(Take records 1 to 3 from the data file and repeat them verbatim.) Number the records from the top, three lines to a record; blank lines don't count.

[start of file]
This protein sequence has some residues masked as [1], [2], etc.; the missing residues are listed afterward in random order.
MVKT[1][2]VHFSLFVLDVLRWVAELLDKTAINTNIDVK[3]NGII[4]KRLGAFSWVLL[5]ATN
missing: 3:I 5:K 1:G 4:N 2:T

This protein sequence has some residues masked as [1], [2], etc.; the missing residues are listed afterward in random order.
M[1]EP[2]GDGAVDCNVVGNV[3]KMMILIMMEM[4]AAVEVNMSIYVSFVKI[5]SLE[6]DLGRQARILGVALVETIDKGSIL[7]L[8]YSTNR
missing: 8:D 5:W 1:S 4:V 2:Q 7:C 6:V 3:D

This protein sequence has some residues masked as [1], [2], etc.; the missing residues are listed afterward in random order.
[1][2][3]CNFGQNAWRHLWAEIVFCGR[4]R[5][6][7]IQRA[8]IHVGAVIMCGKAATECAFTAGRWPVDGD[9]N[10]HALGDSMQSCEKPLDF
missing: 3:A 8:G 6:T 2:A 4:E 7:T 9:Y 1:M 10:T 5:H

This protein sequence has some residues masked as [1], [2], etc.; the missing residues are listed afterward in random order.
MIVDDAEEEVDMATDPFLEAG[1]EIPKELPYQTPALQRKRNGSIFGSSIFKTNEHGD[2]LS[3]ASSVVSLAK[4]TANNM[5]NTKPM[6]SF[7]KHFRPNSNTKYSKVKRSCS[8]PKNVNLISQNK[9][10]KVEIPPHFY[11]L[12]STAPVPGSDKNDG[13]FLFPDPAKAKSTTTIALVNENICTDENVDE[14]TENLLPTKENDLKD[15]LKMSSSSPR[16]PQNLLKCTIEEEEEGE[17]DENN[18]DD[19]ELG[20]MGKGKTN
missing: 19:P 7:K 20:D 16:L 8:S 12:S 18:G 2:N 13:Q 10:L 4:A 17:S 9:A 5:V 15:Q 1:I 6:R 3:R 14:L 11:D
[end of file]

This protein sequence has some residues masked as [1], [2], etc.; the missing residues are listed afterward in random order.
MVKT[1][2]VHFSLFVLDVLRWVAELLDKTAINTNIDVK[3]NGII[4]KRLGAFSWVLL[5]ATN
missing: 3:I 5:K 1:G 4:N 2:T

This protein sequence has some residues masked as [1], [2], etc.; the missing residues are listed afterward in random order.
M[1]EP[2]GDGAVDCNVVGNV[3]KMMILIMMEM[4]AAVEVNMSIYVSFVKI[5]SLE[6]DLGRQARILGVALVETIDKGSIL[7]L[8]YSTNR
missing: 8:D 5:W 1:S 4:V 2:Q 7:C 6:V 3:D

This protein sequence has some residues masked as [1], [2], etc.; the missing residues are listed afterward in random order.
[1][2][3]CNFGQNAWRHLWAEIVFCGR[4]R[5][6][7]IQRA[8]IHVGAVIMCGKAATECAFTAGRWPVDGD[9]N[10]HALGDSMQSCEKPLDF
missing: 3:A 8:G 6:T 2:A 4:E 7:T 9:Y 1:M 10:T 5:H